Why Hibs' hopes of clinching third will have to wait as Ryan Porteous' error gifts St Johnstone slim advantage

This was an opportunity lost for Hibs – but it doesn't need to be a calamity.

The last time they finished a league campaign as best of the rest, the contest with Aberdeen went to the wire and was, ultimately, decided on goal difference. After this outcome, a repeat remains a viable possibility.

Hibs had gone into this match against St Johnston well aware that they could wrap up third place. They simply had to better Aberdeen’s result against Livingston.

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As it turned out, that would be impossible as the Pittodrie side took all three points from their fixture, but the fact that Hibs squandered all three at Easter Road means that the gap between the pair has been squeezed to three points, albeit the Leith outfit have the relative comfort of a superior goal difference.

Hibs' Martin Boyle first-half lunge for the ball took him close to cancelling out St Johnstone's opener at Easter Road. Photo by Ross Parker / SNS Group

It was little wonder that capital manager Jack Ross cut a frustrated figure on the sidelines.

In recent weeks, his players have been in decent form and vocal in their determination to realise their ambitions in the final few matches of the season.

But, in a contest that really never caught fire, they fell below the standards they have demanded of themselves in the ongoing quest for glory.

Honest enough to admit that his team did not merit a victory, the Hibs gaffer was equally adamant that they did not deserve to lose either and but for a momentary lapse from defender Ryan Porteous at one end and a quality point-blank save from Saints goalkeeper Elliot Parish at the other, they wouldn’t have.

Hibs were forced to make changes with top scorer Kevin Nisbet out injured. But the recent goal return suggested they would still have enough firepower to trouble their guests. Martin Boyle pushed into a central strike berth alongside Christian Doidge and that gave Drey Wright his first start since early January but, arguably ring-rusty, he lacked the potency of the pacey and direct Australian forward on that flank and that contributed to the problem with supply.

It was a quiet start to the game for Hibs and for a St Johnstone side that had been heavily shuffled by manager Callum Davidson, who made seven changes from the line-up that dispatched Rangers from the Scottosh Cup.

Cautious, they each seemed to be waiting for the other to make a move. But even when the Perth side did and opened the scoring in the 22 minute, Hibs failed to mount an adequate response.

They did improve after the interval, no doubt with some strong words from their manager ringing in their ears, but the final killer ball was missing, as was the penetration, and with limited attacking options on the bench as they looked to improve on that, they will be happy to welcome Nisbet and experienced winger Jamie Murphy back into the ranks next week.

Where they were given the space to play their own game against Motherwell last weekend, they were forced to hurry passes, which were well read by the opponents. With that in mind everything needed to be slicker, and the passing crisper and movement sharper.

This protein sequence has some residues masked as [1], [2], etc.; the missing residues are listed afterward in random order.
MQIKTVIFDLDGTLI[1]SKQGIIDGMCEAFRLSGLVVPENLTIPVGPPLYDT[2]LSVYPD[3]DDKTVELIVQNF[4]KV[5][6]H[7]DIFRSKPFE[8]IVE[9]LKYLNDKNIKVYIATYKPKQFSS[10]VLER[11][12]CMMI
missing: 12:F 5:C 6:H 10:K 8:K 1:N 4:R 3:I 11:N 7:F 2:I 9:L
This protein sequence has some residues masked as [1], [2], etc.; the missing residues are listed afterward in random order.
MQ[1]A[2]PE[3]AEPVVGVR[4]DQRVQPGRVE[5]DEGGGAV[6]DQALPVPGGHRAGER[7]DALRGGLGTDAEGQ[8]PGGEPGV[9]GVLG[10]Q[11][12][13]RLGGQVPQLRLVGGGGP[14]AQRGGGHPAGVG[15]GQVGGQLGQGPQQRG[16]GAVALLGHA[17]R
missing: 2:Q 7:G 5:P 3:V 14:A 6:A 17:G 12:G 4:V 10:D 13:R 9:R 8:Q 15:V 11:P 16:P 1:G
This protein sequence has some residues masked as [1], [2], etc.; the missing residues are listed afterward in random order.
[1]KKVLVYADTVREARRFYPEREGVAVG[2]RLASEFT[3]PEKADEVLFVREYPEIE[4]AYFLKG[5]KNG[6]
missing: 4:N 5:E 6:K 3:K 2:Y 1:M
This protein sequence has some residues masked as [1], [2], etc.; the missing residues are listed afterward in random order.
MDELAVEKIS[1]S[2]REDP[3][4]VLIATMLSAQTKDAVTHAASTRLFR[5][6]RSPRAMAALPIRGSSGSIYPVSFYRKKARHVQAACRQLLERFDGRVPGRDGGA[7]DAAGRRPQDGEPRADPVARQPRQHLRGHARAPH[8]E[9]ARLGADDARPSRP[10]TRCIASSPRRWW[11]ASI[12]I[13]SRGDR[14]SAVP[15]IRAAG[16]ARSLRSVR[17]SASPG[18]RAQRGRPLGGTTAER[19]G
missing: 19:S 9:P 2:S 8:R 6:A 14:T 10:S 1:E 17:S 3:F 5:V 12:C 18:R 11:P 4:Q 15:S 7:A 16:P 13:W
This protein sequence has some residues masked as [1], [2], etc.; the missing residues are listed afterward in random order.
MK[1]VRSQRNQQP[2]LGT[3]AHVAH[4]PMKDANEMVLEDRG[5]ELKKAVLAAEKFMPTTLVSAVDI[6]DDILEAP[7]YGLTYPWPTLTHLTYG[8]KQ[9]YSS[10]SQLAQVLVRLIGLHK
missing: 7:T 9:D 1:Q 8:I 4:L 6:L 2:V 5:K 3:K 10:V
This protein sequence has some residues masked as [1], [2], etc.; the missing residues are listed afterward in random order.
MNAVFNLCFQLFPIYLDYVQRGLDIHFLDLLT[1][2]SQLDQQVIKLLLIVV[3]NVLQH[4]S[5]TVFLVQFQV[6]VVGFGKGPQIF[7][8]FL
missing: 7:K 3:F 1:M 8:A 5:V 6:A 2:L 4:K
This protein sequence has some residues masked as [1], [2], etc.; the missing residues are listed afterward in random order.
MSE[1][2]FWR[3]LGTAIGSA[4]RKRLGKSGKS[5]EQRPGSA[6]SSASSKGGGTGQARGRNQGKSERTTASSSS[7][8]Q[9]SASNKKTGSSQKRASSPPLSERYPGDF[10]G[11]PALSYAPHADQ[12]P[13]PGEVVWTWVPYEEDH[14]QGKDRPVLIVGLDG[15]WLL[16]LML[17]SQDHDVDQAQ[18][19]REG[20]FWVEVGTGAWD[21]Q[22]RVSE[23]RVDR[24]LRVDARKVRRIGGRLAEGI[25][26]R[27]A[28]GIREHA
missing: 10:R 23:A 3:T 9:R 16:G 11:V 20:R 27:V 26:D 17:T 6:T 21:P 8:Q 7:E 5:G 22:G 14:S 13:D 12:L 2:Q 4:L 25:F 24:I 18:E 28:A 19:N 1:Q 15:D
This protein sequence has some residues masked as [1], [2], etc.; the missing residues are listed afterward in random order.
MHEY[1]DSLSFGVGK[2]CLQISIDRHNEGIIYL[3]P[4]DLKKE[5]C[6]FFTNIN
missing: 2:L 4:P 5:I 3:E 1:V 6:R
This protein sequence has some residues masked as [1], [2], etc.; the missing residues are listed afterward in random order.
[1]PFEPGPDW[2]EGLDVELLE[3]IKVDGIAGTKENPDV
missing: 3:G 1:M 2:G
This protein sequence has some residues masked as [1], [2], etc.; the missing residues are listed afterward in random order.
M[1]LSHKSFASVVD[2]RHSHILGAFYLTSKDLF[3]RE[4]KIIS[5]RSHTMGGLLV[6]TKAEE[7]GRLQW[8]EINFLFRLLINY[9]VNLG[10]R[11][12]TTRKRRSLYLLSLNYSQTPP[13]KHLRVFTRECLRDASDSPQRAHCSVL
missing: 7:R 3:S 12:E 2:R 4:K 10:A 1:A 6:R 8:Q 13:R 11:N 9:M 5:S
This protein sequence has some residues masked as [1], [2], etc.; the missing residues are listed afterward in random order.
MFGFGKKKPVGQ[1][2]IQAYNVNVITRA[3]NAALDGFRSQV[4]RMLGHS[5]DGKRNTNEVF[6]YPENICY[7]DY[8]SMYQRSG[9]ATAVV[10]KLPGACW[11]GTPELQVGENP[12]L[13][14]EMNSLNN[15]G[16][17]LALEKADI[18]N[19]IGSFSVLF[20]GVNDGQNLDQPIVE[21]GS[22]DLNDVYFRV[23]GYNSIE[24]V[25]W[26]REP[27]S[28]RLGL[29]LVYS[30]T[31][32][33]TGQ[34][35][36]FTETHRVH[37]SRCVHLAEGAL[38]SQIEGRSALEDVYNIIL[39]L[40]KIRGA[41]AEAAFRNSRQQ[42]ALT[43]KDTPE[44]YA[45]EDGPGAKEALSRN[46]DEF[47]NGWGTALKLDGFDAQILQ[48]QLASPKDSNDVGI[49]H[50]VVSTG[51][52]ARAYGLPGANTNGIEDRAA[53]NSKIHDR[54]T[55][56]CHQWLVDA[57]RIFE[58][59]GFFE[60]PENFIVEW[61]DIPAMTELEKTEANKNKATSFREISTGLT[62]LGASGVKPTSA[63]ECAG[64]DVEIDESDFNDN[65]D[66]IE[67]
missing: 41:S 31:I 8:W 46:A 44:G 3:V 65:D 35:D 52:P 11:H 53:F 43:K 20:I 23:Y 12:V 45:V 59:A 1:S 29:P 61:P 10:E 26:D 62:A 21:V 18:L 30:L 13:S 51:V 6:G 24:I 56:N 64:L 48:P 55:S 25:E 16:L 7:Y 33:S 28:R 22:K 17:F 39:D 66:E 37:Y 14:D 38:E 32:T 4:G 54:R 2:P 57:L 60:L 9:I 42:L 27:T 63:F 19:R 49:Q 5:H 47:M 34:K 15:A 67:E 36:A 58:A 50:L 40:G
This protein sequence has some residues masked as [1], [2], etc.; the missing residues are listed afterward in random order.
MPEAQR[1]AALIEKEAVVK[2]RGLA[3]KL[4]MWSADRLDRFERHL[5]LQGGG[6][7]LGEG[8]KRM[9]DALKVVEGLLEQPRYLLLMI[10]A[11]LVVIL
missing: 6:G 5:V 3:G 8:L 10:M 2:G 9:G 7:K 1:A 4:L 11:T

They managed that at times but nowhere near consistently enough, too often undone by taking one extra touch, one extra second to ponder options etc.

But if the forward play was more laboured and less incisive than has been the case of late, the defence also showed a critical moment of vulnerability as 22 year-old Scotland hopeful Porteous, having initially done well against Michael O’Halloran, played a sloppy pass/clearance from inside his own box to a grateful Glenn Middleton, in a central position, on the edge of the area, and the former Hibs loanee banged his shot past the helpless Ofir Marciano.

In this game, as has so often been the case with Hibs this season, the first goal was always likely to have a major say in how the result panned out.

Solid frontrunners, they have never lost in the league after taking the lead but they have only come from behind to win once.

Both scenarios have, of course, thrown up draws and Boyle looked to have levelled in the 36th minute when Wright fed a pass inside to Jackson Irvine and he whipped in an inviting cross for his fellow Socceroo to launch himself towards at the back post. But, stretching as he attempted to steer the delivery past Parish with the outside of his right boot, he was foiled by the stand-in Saints keeper who closed him down and, making himself big, blocked the effort.

But, in a match where one set of players were looking to cement third and the others were looking to enhance their chances of booking fifth spot in the hope that could yet reap a European reward, depending on how the Scottish Cup pans out, further genuine chances were not forthcoming for either as they snuffed eachother out.

Boyle did have the ball in the net in the 72nd minute, as he burst onto a defence-splitting Irvine pass but, in what, at first glance seemed a close call, the farside assistant referee had his flag up for offside before the shot left the Hibs striker’s boot.

A frustrated figure, Ross tried questioning the officials about certain decisions after the match but was rewarded with a yellow card rather than answers.

That was just salt in the wounds on a day Hibs will want to quickly put behind them as they turn their attention back to cup business next weekend, aware that everything they have been aiming for is still up for grabs, provided they can avoid any more off days.

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